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Children Win Precedent-Setting Appeal on Availability of Special Immigrant Juvenile Status

Paul, Weiss achieved a precedent-setting appellate victory for two pro bono clients. In the first such appellate decision nationwide, the Second Department of the New York Supreme Court, Appellate Division held that a person’s lack of lawful immigration status is “immaterial” to his or her eligibility to serve as a child’s guardian.

Paul, Weiss’s clients are two half-brothers from Mexico who were abandoned by their respective fathers, came to the U.S. as unaccompanied minors, and were then reunited with their mother in New York. Working with counsel from Make the Road New York, the brothers had petitioned the Family Court to appoint their mother as their legal guardian. The appointment of a guardian or custodian is typically a prerequisite for a child to apply for special immigrant juvenile status (“SIJS”) under federal law. SIJS is a form of immigration relief available to certain children, including children who have crossed the border as unaccompanied minors, who have been found by a state juvenile court to have been abused, abandoned or neglected by one or both parents. New York Family Courts can make the required special findings” required for SIJS in the context of guardianship or custody proceedings.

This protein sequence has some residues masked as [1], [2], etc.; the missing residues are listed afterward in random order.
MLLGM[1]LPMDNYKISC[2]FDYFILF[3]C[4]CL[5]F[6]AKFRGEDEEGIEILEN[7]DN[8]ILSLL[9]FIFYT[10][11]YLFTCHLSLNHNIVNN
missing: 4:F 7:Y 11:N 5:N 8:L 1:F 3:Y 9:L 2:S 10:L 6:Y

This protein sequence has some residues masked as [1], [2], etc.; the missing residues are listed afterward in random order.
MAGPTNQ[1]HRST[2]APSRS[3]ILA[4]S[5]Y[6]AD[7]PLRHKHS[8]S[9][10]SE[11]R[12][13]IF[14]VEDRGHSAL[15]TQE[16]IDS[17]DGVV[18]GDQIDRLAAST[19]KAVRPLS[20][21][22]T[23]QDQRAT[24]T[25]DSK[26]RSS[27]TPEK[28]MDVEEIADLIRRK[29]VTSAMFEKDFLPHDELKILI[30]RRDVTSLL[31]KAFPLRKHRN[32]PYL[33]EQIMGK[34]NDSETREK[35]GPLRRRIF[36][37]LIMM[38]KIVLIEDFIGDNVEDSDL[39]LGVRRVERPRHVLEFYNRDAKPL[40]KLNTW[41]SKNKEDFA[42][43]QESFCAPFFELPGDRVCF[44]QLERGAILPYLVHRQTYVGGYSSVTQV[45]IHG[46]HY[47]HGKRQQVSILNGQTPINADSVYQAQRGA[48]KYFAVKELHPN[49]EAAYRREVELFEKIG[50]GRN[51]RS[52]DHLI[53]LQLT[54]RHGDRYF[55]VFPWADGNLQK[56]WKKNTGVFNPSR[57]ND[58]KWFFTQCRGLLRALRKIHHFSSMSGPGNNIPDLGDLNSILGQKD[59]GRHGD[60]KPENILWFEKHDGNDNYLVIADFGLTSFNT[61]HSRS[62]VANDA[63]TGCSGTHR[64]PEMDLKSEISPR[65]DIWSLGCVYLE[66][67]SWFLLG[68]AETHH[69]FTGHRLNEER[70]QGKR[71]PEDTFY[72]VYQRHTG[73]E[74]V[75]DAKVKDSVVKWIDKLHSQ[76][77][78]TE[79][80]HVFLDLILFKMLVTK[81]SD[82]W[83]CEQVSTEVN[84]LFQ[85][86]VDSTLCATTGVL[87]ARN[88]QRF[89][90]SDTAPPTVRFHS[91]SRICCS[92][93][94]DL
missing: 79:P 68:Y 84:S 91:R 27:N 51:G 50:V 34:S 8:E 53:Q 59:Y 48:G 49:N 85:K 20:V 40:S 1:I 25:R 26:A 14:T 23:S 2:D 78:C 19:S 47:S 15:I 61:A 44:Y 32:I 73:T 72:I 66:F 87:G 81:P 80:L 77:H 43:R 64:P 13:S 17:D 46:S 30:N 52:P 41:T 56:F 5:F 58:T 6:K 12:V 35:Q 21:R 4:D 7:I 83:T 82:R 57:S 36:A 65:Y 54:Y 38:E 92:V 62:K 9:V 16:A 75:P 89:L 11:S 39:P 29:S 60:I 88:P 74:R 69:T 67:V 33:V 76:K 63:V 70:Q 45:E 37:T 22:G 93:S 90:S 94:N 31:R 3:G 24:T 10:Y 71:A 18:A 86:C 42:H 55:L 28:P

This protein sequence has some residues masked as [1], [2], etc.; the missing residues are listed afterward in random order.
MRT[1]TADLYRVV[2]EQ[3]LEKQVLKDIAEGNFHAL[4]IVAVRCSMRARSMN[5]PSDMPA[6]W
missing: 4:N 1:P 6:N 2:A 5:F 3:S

The Family Court had denied the children’s petitions for guardianship and special findings on the grounds that the mother had not taken legal steps to obtain lawful immigration status for herself, and that she therefore could not establish that she was a “domiciliary” of New York as required by New York’s guardianship statute. That decision effectively blocked the brothers from applying for SIJS. If followed by other courts, the Family Court’s holding could have dramatically shrunk the pool of available guardians for undocumented children in New York, thereby restricting the availability of SIJS for such children.

In light of an impending statutory deadline, Paul, Weiss successfully moved the Second Department to hear the appeal on an expedited basis. Two weeks after the appeal brief was filed, the Second Department held that the mother was neither required to demonstrate her legal status in this country, nor that she had “taken steps to obtain such status,” in order to qualify as a guardian. More broadly, the Court held that a lack of lawful immigration status is “immaterial” to the issue of a person’s domicile and, therefore, to a person’s “eligibility to receive letters [of guardianship].” The Court also found that the children had established the facts supporting the special findings required for SIJS, which will now permit them to apply to USCIS for immigration relief.

The Paul, Weiss team was supervised by litigation partner Jacqueline Rubin and included litigation associates Ross Wilson, who argued the appeal, Stephen Popernik, Mary Spooner, Eunice Leong and Bolutito Adewunmi. Pro bono associate BJ Jensen provided advice and guidance. Make the Road New York was co-counsel on the appeal.

April 13, 2018

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